• A Limited Partnership* is composed of one or more general partners and one or more limited partners. The general partners manage the business and share fully in its profits and losses. Limited partners share in the profits of the business, but their losses are limited to the extent of their investment. Limited partners are usually not involved in the day-to-day operations of the business. Note: A limited partnership may opt to become a Limited Liability Limited Partnership* by including a statement to that effect in its certificate of limited partnership. Status as a limited liability limited partnership provides general partners with a shield from liability for obligations of the limited liability limited partnership.
  • A Limited Liability Partnership* is similar to a General Partnership except that normally a partner does not have personal liability for the negligence of another partner. This business structure is used most commonly by professionals such as accountants and lawyers.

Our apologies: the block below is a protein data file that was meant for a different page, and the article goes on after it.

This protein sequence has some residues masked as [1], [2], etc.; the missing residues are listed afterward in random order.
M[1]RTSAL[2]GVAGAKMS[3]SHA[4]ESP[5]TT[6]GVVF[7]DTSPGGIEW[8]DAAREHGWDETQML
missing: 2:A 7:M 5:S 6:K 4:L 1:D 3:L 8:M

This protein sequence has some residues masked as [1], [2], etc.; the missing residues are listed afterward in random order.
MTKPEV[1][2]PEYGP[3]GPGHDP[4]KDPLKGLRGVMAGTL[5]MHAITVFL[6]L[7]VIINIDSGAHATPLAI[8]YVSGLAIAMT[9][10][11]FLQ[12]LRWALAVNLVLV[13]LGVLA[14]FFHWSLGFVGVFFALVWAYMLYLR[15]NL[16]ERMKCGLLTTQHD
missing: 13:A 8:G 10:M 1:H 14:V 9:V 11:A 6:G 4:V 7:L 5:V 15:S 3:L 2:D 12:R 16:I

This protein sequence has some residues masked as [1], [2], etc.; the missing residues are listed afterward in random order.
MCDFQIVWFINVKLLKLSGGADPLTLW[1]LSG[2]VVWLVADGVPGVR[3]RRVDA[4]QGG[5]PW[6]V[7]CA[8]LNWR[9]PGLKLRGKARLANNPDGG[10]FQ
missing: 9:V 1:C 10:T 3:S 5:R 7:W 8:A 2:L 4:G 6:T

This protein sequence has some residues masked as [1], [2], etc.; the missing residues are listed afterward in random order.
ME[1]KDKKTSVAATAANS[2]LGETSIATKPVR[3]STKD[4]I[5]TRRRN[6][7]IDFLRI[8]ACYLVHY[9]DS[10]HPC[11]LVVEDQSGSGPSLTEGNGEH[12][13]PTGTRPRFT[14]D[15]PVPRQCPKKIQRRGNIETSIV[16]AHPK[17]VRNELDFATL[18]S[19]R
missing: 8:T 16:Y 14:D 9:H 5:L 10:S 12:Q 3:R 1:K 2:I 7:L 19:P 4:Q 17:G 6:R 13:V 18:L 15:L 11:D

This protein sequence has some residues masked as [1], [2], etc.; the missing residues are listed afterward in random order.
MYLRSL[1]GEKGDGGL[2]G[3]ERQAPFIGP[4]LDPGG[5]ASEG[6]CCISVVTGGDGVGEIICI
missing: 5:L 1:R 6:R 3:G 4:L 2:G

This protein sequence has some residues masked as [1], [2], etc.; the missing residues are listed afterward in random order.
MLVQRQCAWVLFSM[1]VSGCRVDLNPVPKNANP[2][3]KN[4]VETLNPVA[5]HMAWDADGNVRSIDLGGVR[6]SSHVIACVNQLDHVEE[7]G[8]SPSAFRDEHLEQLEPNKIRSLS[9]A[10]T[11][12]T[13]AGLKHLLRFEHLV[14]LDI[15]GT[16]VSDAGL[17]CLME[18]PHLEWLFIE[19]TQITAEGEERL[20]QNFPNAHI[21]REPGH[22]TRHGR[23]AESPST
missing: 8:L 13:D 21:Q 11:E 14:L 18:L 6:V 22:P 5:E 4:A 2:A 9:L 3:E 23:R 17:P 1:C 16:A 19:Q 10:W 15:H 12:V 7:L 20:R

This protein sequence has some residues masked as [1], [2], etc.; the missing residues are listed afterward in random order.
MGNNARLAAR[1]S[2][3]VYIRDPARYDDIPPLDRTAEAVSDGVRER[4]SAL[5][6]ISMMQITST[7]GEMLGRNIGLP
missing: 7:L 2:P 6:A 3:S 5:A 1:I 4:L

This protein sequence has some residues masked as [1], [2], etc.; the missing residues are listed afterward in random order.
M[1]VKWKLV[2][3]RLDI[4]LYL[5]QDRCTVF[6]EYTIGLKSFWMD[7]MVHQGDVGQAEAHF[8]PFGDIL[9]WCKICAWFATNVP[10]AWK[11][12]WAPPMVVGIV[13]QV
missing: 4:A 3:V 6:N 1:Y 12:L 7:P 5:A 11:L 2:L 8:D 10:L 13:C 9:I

• The Limited Liability Company (LLC)* An LLC is formed by one or more individuals or entities through a special written agreement. The agreement details the organization of the LLC, including: provisions for management, assignability of interests, and distribution of profits or losses. Limited liability companies are permitted to engage in any lawful, for profit business or activity other than banking or insurance. Doing business as an LLC may yield tax or financial benefits.
  • A Corporation* is a legal entity, a corporation has certain rights, privileges, and liabilities beyond those of an individual. Doing business as a corporation may yield tax or financial benefits, but these can be offset by other considerations, such as decreased personal control. Corporations may be formed for profit or nonprofit purpose.
  • A Nonprofit Corporation* A nonprofit corporation is a legal entity and is typically run to further some sort of ideal or goal, rather than in the interests of profit. Many nonprofits serve the public interest, but some do engage in private sector activities. If your nonprofit organization is or plans to fundraise from the public, it may also be required to register with the Charities Program of the Washington Secretary of State.

Items marked with * must register with the Secretary of State, Division of Corporations and Charities.

See table below

LESSONS:

Set-up your company in a way that minimizes your tax liability

Make sure you understand your tax obligations

Keep a schedule of filing and payment deadlines

Do not fall behind

It is not too late to clean up the past